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Appeals court overturns suppression of evidence gathered in search

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A special judge in Orange Circuit Court erred in suppressing evidence obtained during the execution of a search warrant that led to a man’s arrest on Class D felony charges of possession of marijuana, the Indiana Court of Appeals ruled Friday.

“Concluding that the search warrant was supported by probable cause, we reverse and remand,” Judge Paul Mathias wrote for the panel.

In State of Indiana v. Douglas E. Shipman, 59A01-1210-CR-471, Shipman successfully argued at the trial court that a warrant to search his home based on the tip of a 17-year-old burglary suspect should be suppressed.

The juvenile’s statements, “were sufficient to allow the issuing magistrate to make a practical, commonsense decision that there was a fair probability that evidence of dealing in and possession of marijuana would be found in Shipman’s home,” Mathias wrote. “The trial court, as a reviewing court, abused its discretion in overruling this determination.”

“There was no reason to suppress the evidence pursuant to the exclusionary rule,” Mathias wrote. “We therefore reverse the order of the trial court granting Shipman’s motion to suppress and remand for further proceedings consistent with this opinion.”


 

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  • Jurisdiction or not
    If a person has not harmed another person or damaged any property or violated another persons rights, the court cannot have jurisdiction over them, unless they give it to them, so don't! If arrested to not post bail, do not hire an attorney, appear as ordered and state you are doing so involuntarily and do not enter a plea, invoke your 5th amendment rights, the right to remain silent!
  • Bogus ruling by COA
    If one person tipping police is probable cause, one person could potentially get every persons home in the United States searched. Heresay is not probable cause and this ruling is a joke. Appears that we are back to picking names from a hat to appoint judges to the COA! If you don't know your rights, you don't have any and that is the way the courts like it.
  • Marijuana conviction
    Why are we still putting people in prison for smoking and possessing marijuana?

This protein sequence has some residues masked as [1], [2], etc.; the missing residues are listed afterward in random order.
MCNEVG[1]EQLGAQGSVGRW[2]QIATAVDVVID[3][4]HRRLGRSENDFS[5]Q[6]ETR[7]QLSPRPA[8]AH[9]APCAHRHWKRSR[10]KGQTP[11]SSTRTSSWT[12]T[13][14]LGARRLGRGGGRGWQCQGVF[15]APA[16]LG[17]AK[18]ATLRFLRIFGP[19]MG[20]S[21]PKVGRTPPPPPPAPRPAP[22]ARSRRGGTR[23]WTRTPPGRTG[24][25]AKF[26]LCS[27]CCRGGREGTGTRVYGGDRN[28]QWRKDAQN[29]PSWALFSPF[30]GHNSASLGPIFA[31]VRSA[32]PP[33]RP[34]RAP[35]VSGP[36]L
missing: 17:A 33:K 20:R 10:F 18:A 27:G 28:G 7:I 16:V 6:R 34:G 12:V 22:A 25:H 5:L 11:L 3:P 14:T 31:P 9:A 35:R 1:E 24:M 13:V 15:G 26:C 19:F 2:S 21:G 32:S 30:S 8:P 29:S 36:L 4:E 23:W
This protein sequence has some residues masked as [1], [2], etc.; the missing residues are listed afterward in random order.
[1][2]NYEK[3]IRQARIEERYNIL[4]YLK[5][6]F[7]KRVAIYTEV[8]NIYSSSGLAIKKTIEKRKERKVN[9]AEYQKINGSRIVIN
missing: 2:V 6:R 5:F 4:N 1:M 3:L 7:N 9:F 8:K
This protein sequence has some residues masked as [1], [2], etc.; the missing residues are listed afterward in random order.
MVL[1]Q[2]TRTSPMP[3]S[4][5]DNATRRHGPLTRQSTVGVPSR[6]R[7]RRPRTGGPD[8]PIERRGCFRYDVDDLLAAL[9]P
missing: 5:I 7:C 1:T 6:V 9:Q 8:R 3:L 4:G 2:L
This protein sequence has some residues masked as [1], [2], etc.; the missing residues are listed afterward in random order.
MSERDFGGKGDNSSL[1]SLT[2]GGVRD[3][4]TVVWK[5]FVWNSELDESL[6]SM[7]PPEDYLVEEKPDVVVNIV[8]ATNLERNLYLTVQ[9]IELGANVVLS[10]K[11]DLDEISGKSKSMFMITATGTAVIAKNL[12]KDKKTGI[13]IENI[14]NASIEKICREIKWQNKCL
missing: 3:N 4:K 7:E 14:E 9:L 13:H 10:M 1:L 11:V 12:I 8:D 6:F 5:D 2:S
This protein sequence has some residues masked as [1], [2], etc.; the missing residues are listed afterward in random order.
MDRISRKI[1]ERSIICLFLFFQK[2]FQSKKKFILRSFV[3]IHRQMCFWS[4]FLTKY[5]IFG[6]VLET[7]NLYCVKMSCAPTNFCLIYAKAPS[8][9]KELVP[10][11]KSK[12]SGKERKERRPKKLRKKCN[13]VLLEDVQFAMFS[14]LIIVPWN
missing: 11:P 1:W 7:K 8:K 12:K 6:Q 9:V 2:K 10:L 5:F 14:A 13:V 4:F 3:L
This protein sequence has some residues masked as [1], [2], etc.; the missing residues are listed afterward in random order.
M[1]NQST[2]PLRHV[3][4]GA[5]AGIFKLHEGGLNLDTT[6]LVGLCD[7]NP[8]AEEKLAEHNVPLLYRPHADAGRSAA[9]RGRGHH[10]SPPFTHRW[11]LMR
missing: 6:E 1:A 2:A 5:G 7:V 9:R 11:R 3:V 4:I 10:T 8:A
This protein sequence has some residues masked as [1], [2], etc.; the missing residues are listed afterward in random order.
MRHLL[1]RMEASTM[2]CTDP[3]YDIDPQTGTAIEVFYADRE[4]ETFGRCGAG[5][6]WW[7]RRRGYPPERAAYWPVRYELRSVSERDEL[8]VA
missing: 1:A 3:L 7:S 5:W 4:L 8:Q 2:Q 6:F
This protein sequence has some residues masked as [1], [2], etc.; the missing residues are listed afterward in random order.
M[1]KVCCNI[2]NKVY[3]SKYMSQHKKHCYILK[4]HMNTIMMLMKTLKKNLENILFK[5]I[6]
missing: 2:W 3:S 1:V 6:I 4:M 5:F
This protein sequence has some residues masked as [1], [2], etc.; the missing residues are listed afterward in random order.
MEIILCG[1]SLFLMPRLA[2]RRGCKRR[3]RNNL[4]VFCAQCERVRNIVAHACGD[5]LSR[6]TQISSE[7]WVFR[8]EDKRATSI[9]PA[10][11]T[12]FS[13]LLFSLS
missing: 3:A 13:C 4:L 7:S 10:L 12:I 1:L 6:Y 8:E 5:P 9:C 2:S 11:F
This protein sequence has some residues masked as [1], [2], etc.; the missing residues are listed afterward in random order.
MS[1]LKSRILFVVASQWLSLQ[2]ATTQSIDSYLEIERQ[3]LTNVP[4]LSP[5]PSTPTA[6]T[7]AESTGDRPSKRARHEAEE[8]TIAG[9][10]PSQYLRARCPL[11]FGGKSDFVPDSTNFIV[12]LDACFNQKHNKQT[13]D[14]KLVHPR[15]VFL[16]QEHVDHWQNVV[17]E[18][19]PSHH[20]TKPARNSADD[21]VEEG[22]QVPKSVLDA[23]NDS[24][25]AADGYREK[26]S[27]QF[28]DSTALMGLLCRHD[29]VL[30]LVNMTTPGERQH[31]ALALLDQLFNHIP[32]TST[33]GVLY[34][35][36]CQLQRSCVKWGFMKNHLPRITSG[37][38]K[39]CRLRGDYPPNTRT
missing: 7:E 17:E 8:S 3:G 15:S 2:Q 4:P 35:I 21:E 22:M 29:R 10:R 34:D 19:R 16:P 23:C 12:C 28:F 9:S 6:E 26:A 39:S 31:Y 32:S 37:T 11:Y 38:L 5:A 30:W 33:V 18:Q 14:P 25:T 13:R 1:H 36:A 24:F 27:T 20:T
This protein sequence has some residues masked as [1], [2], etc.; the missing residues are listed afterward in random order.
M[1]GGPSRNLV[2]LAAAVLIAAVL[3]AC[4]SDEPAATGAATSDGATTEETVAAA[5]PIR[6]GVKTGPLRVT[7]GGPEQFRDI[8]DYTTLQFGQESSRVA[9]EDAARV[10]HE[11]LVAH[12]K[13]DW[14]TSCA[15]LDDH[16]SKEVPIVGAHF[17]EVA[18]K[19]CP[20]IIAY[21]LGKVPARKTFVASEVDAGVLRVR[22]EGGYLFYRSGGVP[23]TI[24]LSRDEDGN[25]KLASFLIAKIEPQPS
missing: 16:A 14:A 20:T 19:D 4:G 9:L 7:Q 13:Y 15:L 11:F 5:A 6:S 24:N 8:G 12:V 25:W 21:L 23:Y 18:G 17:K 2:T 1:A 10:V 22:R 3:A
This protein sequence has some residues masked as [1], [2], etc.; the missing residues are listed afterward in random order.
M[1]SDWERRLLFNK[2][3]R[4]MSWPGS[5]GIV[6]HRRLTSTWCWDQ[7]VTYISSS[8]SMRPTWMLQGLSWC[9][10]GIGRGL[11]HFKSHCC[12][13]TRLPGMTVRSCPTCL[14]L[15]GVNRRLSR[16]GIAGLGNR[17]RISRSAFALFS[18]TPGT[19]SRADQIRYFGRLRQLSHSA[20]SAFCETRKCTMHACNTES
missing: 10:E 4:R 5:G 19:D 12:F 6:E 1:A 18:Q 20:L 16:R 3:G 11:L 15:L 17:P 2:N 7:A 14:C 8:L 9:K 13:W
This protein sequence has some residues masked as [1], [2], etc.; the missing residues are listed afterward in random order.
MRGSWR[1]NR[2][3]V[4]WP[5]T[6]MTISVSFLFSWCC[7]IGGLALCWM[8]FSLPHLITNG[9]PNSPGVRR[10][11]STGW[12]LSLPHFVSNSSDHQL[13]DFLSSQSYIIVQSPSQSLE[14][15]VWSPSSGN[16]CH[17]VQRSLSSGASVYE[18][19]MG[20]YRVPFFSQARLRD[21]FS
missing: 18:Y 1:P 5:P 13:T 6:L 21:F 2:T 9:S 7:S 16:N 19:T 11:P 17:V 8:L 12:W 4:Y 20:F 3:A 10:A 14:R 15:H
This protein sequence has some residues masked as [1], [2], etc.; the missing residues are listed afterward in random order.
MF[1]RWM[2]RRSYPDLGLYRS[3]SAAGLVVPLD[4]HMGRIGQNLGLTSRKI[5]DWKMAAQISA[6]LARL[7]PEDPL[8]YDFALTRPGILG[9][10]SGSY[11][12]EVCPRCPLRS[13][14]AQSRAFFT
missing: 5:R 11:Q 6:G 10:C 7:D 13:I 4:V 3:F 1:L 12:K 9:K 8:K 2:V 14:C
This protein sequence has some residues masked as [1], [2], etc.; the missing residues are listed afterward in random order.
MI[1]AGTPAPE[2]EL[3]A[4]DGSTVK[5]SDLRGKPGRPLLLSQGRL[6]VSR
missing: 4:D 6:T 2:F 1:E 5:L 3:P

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    1. Well, maybe it's because they are unelected, and, they have a tendency to strike down laws by elected officials from all over the country. When you have been taught that "Democracy" is something almost sacred, then, you will have a tendency to frown on such imperious conduct. Lawyers get acculturated in law school into thinking that this is the very essence of high minded government, but to people who are more heavily than King George ever did, they may not like it. Thanks for the information.

    2. I pd for a bankruptcy years ago with Mr Stiles and just this week received a garnishment from my pay! He never filed it even though he told me he would! Don't let this guy practice law ever again!!!

    3. Excellent initiative on the part of the AG. Thankfully someone takes action against predators taking advantage of people who have already been through the wringer. Well done!

    4. Conour will never turn these funds over to his defrauded clients. He tearfully told the court, and his daughters dutifully pledged in interviews, that his first priority is to repay every dime of the money he stole from his clients. Judge Young bought it, much to the chagrin of Conour’s victims. Why would Conour need the $2,262 anyway? Taxpayers are now supporting him, paying for his housing, utilities, food, healthcare, and clothing. If Conour puts the money anywhere but in the restitution fund, he’s proved, once again, what a con artist he continues to be and that he has never had any intention of repaying his clients. Judge Young will be proven wrong... again; Conour has no remorse and the Judge is one of the many conned.

    5. Pass Legislation to require guilty defendants to pay for the costs of lab work, etc as part of court costs...

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